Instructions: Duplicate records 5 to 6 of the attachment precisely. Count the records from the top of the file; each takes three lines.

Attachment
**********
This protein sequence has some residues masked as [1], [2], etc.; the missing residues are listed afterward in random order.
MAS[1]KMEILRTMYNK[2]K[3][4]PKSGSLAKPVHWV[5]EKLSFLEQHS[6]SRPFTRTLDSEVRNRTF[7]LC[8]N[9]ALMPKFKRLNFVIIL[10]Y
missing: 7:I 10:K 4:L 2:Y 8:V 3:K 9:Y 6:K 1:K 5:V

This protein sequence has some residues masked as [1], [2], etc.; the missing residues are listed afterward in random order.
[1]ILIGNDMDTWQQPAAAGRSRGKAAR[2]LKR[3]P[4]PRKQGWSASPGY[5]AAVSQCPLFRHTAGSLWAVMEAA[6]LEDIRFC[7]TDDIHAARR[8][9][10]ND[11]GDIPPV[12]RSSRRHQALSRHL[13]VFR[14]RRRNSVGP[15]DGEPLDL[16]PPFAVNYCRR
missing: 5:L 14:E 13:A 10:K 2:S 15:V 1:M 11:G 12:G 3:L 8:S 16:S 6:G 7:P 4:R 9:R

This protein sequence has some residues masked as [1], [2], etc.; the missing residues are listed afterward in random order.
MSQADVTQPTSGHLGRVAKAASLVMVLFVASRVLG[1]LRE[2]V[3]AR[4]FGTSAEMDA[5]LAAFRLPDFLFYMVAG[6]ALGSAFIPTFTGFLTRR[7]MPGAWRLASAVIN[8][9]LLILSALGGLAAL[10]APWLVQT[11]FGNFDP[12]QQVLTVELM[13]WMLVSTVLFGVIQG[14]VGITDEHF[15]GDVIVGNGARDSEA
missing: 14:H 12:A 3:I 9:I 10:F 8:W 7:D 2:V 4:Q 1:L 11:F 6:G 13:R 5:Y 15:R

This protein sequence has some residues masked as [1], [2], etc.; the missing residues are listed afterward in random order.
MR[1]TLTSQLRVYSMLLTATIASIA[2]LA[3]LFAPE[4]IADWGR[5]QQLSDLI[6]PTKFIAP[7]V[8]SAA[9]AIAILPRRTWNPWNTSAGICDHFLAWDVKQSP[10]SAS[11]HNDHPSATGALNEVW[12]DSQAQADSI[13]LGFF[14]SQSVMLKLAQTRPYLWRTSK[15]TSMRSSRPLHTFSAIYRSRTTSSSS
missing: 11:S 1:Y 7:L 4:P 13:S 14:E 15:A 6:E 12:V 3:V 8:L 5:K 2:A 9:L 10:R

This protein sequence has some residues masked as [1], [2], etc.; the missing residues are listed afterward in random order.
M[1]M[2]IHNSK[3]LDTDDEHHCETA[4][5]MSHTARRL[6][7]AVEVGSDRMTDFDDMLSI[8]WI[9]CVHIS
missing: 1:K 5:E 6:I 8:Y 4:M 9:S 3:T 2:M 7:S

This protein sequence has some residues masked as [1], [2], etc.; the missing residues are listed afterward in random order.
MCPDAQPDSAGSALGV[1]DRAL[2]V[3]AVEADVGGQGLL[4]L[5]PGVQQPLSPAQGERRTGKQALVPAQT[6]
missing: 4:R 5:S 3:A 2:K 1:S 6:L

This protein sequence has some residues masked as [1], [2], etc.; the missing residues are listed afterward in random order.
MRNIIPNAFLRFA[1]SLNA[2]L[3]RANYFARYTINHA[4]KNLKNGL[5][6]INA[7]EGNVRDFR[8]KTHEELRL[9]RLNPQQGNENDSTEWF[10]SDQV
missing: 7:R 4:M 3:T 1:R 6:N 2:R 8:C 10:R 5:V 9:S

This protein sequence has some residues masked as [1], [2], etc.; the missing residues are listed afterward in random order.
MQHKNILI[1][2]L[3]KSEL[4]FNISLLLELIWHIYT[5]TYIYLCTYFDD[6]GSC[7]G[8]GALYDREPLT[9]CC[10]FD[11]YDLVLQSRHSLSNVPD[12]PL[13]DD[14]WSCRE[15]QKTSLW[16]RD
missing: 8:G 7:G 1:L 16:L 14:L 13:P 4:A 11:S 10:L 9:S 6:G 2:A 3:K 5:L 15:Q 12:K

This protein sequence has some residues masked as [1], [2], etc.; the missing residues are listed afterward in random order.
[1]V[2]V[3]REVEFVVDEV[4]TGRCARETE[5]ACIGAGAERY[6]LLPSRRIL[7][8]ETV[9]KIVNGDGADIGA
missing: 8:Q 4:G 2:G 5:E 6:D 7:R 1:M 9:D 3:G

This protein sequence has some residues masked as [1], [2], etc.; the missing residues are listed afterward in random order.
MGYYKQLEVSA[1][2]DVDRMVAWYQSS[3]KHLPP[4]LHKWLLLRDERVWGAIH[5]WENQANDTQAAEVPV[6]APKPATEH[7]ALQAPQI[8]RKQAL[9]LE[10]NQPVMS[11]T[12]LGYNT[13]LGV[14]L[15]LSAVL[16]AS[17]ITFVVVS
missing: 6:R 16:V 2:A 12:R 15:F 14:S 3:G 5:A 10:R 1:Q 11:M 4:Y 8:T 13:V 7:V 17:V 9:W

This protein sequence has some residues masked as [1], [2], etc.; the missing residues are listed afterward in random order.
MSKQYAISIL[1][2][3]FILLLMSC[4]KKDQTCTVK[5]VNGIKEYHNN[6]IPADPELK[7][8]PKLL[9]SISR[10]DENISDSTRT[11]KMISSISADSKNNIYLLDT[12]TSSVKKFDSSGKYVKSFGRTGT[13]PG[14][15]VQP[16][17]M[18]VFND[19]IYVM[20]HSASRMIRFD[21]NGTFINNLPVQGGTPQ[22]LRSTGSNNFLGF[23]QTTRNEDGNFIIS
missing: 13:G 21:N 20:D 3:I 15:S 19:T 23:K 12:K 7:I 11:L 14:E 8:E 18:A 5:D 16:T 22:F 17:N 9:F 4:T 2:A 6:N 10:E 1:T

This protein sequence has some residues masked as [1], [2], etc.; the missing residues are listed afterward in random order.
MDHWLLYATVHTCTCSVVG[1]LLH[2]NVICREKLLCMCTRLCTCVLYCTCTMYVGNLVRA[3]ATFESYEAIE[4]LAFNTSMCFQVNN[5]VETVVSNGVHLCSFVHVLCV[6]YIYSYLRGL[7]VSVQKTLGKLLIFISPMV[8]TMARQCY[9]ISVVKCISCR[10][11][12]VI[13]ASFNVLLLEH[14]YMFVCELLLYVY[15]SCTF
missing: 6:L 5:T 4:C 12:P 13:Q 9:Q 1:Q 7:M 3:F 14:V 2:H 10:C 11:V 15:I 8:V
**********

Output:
This protein sequence has some residues masked as [1], [2], etc.; the missing residues are listed afterward in random order.
M[1]M[2]IHNSK[3]LDTDDEHHCETA[4][5]MSHTARRL[6][7]AVEVGSDRMTDFDDMLSI[8]WI[9]CVHIS
missing: 1:K 5:E 6:I 8:Y 4:M 9:S 3:T 2:M 7:S

This protein sequence has some residues masked as [1], [2], etc.; the missing residues are listed afterward in random order.
MCPDAQPDSAGSALGV[1]DRAL[2]V[3]AVEADVGGQGLL[4]L[5]PGVQQPLSPAQGERRTGKQALVPAQT[6]
missing: 4:R 5:S 3:A 2:K 1:S 6:L